I've been using Facebook for awhile, mostly by the "learn by doing" method. When I first signed up I searched for friends using my high school graduation information that I had filled out on my profile. Almost immediately I connected with a classmate. She used both Facebook and MySpace and encouraged me to sign up for MySpace to see photos she had posted. I felt more uncomfortable than at home in MySpace so I haven't done anything else with that account. Signing up for my account however, did provide me with some troubleshooting info for asisting a patron with problems using MySpace so I didn't feel I wasted my time.
I now have lots of family "Facebook friends" spanning 3 generations and feel like it has brought distant family closer. I especially like the ability to share photos and tag people in photos. I also enjoy reading posts from my library friends and other high school friends.
I thought the tutorial suggested on the Nebraska Learns 2.0 post was very valuable and I'm also including the link for other friends that read my blog.
Facebook for Grownups
Initially, I left applications alone until prompted to use "We're Related". That application became extremely annoying as it started sending me frequent e-mails to add more relatives. Changing settings did help with that problem. My niece introducted me to Hippopost, a postcard applcation that will send "snail mail" postcards to USA and Canadian addresses. You can upload jpg images and write a message. You have to choose an ad from one of several sponsors but there is no cost involved. It takes 2 weeks or more but it is a fun way to send a picture postcard. My niece uploaded pictures from her computer in Germany and sent postcards to her grandparents in Nebraska. I like FREE! As part of this month's exploration into Facebook, I decided to add the Visual Bookshelf application. I had blogged seeing this application when I was exploring LibraryThing during the first "23 things" and one of the application's creators commented on my blog. I like the layout of this application and easily wrote a review of a book and published it to Facebook. I think some of our Facebook using patrons would enjoy that application. And for fun at home, I decided to play with the Farm Town game application since I had seen several of my friends play that. I wouldn't say I am completely hooked on that and will probably never have a virtual farm as spectacular as some I've seen. I'm too busy trying to keep our real farm looking nice. I am currently growing sunflowers on both farms!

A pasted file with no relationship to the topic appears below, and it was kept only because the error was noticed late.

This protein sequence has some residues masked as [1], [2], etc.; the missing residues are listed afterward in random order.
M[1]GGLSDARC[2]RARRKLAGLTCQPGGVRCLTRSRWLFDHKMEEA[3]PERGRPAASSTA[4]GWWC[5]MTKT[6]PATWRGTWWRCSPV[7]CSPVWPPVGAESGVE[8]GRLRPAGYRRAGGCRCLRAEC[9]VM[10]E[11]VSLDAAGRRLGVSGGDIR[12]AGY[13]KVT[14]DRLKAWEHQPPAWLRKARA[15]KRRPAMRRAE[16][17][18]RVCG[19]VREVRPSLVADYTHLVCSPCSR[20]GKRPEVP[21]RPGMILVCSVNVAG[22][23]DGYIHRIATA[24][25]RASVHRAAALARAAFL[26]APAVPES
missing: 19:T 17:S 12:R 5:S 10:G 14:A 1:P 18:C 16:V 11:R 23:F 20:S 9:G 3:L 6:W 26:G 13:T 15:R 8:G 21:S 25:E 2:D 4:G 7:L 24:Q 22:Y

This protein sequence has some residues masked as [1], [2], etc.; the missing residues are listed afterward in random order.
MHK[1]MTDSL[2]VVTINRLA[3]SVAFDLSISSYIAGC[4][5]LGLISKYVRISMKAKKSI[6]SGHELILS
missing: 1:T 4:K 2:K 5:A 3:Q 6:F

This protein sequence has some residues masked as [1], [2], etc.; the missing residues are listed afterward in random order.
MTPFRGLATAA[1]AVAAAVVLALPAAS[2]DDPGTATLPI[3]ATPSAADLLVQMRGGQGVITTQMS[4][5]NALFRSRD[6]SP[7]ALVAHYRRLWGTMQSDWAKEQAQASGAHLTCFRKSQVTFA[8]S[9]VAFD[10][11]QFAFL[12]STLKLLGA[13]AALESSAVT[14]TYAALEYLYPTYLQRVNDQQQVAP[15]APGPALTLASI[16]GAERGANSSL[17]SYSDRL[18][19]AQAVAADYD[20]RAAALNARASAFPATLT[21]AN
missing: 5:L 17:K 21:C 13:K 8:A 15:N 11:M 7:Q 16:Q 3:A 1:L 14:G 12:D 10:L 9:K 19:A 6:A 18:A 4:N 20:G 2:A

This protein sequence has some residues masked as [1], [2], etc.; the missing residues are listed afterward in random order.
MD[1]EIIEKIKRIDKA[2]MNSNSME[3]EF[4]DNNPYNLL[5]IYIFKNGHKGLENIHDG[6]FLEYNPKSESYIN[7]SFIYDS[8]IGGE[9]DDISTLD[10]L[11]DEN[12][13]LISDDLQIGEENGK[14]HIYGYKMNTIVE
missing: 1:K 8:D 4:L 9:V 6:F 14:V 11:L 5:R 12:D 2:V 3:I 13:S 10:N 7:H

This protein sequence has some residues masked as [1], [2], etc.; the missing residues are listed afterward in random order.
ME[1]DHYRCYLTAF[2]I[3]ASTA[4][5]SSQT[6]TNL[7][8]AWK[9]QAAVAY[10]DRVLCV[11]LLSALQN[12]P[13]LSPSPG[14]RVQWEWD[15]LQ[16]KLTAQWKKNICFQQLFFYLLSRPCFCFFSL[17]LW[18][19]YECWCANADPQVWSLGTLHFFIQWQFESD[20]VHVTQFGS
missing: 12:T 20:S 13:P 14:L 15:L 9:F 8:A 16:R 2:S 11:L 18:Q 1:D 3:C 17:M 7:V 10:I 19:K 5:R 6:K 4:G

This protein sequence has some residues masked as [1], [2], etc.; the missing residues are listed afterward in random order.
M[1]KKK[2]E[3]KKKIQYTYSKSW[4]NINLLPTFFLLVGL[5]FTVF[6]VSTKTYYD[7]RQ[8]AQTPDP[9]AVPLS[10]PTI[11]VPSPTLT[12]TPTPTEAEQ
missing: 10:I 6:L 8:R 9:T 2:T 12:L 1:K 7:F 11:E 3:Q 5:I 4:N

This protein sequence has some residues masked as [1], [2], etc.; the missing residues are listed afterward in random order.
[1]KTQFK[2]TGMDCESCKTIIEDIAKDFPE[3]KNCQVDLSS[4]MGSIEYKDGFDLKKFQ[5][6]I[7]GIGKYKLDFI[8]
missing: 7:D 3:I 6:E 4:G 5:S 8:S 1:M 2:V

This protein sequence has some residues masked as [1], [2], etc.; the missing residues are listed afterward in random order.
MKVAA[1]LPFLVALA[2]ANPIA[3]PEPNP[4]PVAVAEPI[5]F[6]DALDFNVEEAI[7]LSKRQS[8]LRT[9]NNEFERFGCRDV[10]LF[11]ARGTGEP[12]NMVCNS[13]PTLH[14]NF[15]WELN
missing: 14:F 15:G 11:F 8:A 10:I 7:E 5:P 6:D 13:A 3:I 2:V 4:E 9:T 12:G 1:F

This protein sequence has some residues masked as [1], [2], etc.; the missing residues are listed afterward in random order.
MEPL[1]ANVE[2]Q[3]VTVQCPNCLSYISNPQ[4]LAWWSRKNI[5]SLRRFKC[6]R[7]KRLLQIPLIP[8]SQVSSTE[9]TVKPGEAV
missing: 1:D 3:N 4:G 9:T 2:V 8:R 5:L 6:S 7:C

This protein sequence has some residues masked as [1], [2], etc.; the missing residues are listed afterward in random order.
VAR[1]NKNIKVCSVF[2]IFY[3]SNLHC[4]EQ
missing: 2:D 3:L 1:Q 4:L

Our library doesn't plan to have a Facebook page anytime soon, however I really see the value of a page such as the Perkin's Library at Hastings College. Since Facebook originally was limited to users with .edu addresses, a large number of students could be reached through event invitations. Susan Franklin has almost made me want to jump in the car and drive the distance to her library. Our small rural church has a Facebook group and I used the event invitation option to remind people in the group of a potluck dinner. It generated lots of responses even on short notice.
In summary, Facebook is a great thing for reconnecting and staying networked to friends across the country, learn more about people I know through work and to spread the word about events at work and in my personal life.
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